Dr Kabanje: But, that is a very devastating statement because whatever you do, one must always take into account the local environment. I would therefore, like to appeal to the Minister of Home Affairs to review that policy. That policy is negative because it casts a very bad aspiration on the Bemba language. I would like to urge, on a serious note, that the local language must be used.

Secondly, although we pretend that we are a Christian nation, what happens in prisons leaves much to be desired. A visit at the prison will reveal to you that prisoners are fighting for use of condoms. This is extremely sad given the fact that we have a pandemic of HIV. This must be addressed.

Finally Sir, as you all know, all prisons in this country are supposed to be the receiving centres for juveniles in transit to Katombora. Sadly enough, these young ones are not properly protected, they are violated by adult criminals.

I would like to appeal to the Ministry of Home Affairs to find a different approach. First of all, the young ones tend to meet with co-hardened criminals and secondly, they are converted into wives. These are very sad facts and as a Christian nation, we must learn to be compassionate.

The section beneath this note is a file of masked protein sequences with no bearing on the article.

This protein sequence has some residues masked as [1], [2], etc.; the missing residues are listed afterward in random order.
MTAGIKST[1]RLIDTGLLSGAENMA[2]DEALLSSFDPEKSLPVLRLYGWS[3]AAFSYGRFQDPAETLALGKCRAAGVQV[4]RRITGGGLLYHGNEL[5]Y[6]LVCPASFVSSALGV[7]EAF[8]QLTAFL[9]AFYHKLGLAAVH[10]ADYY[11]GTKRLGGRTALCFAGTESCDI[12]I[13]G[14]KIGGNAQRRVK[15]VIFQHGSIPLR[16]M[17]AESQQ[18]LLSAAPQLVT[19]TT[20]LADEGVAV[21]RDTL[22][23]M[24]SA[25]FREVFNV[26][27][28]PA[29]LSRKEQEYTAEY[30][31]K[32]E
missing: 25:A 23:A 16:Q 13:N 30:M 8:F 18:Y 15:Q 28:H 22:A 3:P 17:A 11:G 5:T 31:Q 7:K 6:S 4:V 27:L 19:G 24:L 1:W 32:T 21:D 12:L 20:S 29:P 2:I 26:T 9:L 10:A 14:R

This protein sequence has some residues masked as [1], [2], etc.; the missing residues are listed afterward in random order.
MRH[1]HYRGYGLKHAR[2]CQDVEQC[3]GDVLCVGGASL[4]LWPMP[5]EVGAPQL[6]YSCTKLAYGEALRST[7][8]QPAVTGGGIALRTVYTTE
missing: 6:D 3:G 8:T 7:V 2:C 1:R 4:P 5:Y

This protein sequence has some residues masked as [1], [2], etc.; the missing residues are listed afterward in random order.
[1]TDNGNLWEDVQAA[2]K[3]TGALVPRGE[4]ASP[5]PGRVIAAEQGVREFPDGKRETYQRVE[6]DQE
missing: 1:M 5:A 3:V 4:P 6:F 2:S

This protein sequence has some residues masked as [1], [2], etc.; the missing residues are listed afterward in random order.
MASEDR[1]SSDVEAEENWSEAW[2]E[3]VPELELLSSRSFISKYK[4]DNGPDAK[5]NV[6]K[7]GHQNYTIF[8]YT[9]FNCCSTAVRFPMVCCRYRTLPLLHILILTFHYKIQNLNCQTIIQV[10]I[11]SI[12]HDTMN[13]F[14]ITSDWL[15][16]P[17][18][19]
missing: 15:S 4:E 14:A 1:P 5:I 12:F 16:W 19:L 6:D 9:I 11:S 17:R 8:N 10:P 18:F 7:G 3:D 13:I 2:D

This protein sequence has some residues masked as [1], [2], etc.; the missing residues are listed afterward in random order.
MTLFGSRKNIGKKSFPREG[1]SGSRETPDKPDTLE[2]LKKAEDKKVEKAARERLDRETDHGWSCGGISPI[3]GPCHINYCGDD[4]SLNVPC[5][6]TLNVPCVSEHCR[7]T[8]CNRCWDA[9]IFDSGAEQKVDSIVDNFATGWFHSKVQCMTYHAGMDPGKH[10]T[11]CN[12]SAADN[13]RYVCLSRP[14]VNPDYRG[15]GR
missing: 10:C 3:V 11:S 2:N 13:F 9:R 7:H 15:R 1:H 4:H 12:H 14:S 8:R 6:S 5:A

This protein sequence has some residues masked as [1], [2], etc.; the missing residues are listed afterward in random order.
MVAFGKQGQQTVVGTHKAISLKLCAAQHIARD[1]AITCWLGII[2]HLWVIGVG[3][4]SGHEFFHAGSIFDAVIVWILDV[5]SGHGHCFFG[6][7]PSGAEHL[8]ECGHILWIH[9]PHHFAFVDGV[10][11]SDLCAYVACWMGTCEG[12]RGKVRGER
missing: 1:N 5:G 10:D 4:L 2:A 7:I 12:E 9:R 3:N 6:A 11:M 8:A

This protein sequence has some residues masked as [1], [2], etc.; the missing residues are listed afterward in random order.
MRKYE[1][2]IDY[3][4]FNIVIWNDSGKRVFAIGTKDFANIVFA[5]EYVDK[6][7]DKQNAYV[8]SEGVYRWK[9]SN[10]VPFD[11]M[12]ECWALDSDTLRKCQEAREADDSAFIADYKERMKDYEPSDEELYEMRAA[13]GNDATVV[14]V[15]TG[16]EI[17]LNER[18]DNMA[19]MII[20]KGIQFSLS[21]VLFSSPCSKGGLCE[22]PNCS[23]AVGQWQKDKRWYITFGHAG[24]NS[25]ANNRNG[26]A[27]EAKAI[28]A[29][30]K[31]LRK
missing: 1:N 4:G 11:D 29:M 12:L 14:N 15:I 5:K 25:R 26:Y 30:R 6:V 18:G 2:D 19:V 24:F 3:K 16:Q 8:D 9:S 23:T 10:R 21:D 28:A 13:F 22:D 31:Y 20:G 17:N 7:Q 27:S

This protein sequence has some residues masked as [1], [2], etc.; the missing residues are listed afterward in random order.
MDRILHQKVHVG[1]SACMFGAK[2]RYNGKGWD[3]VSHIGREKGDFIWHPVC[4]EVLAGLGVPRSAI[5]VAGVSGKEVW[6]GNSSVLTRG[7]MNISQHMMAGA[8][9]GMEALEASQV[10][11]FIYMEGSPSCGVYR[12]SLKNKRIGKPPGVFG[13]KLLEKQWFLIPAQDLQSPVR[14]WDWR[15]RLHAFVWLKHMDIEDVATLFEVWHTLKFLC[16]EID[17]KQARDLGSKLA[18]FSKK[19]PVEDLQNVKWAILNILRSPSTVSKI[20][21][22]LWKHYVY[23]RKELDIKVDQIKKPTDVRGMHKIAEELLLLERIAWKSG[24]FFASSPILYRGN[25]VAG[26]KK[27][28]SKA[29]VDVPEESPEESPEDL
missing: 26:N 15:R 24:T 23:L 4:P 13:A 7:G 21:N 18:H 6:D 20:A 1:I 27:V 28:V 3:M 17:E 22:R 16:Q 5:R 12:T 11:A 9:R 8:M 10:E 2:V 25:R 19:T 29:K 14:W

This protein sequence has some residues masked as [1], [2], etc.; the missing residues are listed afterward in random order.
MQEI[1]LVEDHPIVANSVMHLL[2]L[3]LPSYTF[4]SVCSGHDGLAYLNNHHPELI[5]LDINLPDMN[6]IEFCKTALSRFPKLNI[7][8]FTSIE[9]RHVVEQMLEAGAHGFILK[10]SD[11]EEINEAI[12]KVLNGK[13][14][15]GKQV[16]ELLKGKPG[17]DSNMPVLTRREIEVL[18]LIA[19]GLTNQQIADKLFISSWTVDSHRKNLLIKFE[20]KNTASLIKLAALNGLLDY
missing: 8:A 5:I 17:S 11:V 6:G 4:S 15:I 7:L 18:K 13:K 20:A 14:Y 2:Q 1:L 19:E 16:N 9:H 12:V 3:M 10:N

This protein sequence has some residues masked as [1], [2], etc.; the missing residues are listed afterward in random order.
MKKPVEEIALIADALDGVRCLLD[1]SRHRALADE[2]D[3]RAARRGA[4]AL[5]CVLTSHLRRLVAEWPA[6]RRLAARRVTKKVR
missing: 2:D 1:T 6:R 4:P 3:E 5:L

Mr Chairman, I support the Vote.

Mr Mabenga (Mulobezi): Mr Chairman, I thank you for affording me this chance to contribute to the Vote on the Floor.

The Drug Enforcement Commission (DEC) has and continued to do a commendable job by introducing the Anti-Drug Programmes. But to me, it appears that these programmes have ended at youth level. I would suggest, very strongly, that these programmes go down to the adult level because although the DEC arrests people that grow different forms of drugs, the best thing to do is not to arrest but to educate so that they can understand because they think when they grow these things, they will earn money out of that. They do not know the dangers behind these things.

So, it would be proper for DEC to go deep into our villages, even work with us, hon. Members of Parliament, so that we can go with them to talk to the Village Headmen, Indunas and everybody there so that they see the dangers of these drugs that they grow. Some of them only think that they are on money making, but finally, they find themselves behind bars.